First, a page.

What’s It All About Al-friday – Rebuilding the World Trade Centre, Politics, and Surrendering

You know – what’s it all about Alfie?

Why do we do what we do? Why do we go to work? Why do we practice HR?

Lots of important questions to answer on Fridays, as a reminder at the end of the traditional work week of why we are working, and what our life is really all about, before entering the weekend.


Have you read this article “The Truth About the World Trade Centre“?

It reads like a thriller of just how disgusting money, power, greed, politics and unethical behaviour can be. It shows the destructive force it brings upon the common good. It is like reading a real life version of “Wallstreet Money Never Sleeps”, but instead it’s about the rebuilding of the World Trade Centre.

Mike Pinelli and Marc Becker have been here from the start, supervising the Freedom Tower’s construction. The politics mean nothing to them, nothing worth saying.

“I know it’s gonna happen,” Marc Becker said in 2005, standing at rock bottom of the empty pit, where construction had stopped dead before it ever really got started. “I just don’t know when. It’s very personal to me — I saw what the poor souls looked like after they jumped out of the buildings. What they pulled out of the debris, I saw it. It’s personal. We’re ready to go. We’re ready to build.”

And at the end of the article, you see what it’s all about really.

Humans are survivors, and rebuilders. We all live with this political crap in our workplaces every day, but we persevere to get that pay cheque or see that task complete. We may be below the political noise, but we rise above it in our pursuit of real accomplishment.

Here’s to you and your week. Whatever your political play has been, I hope it gets left at your workplace’s door and you enjoy a wonderful weekend experiencing the real joys of life. Because power isn’t joy, joy is love, and love doesn’t keep record of wrongs – love is total surrender, release and freedom.

Cheers,
Sarah
Btw, if you’re wondering how I can be employed in HR, and write about HR – here‘s my explanation.

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Has University Replaced Unions?

An article from Australia recently listed that “in August 1992, 43 per cent of male workers and 35 per cent of females were union members in their main jobs. The figure [in May 2012] is now 18 per cent for both male and female workers.” That’s a marked drop in union membership numbers, and it’s clear that the new generation of workers have even less interest in joining a union. Do we think our university qualifications have replaced the need for union representation?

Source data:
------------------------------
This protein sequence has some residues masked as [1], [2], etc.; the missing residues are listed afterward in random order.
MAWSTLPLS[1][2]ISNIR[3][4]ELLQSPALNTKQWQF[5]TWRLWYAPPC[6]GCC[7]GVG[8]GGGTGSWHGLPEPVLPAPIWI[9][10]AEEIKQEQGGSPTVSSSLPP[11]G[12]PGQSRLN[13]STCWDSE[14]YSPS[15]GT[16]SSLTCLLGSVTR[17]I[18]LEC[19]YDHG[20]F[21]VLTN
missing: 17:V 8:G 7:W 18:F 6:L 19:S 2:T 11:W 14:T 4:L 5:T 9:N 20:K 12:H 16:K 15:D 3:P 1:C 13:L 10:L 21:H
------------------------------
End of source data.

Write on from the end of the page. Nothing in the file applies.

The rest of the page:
Personally, I’ve just never known what the benefit was. I’ve worked in places where individual employment contracts were used, rather than a collective bargaining process. I have always perceived unions to be redundant for employees who hold degrees and aren’t public servants. I never knew what the benefit was.
Until I moved to Singapore.
Then it became very clear what the power of unions are. Because when they are effectively muted (i.e. Singapore’s ‘National Trades Union Congress’ is very good at running a supermarket chain, not so great at getting minimum wages for Singaporeans), workers are individualised and isolated completely. And it’s not like all the Singaporeans holding degrees are entering a better job market because of their qualifications. The absence of a minimum wage means the starting rate for a degree holder is bargain basement low.
Yes, there are very low participation rates in Australian unions. But they still hold power, and can create a voice that applies to employees who aren’t even in the union. No, I don’t agree that all union action is positive – I prefer people in jobs over meeting every principle of good employer/employee dynamics. But yes, I do attribute a lot of Australia’s workplace culture and rights to the work of unions.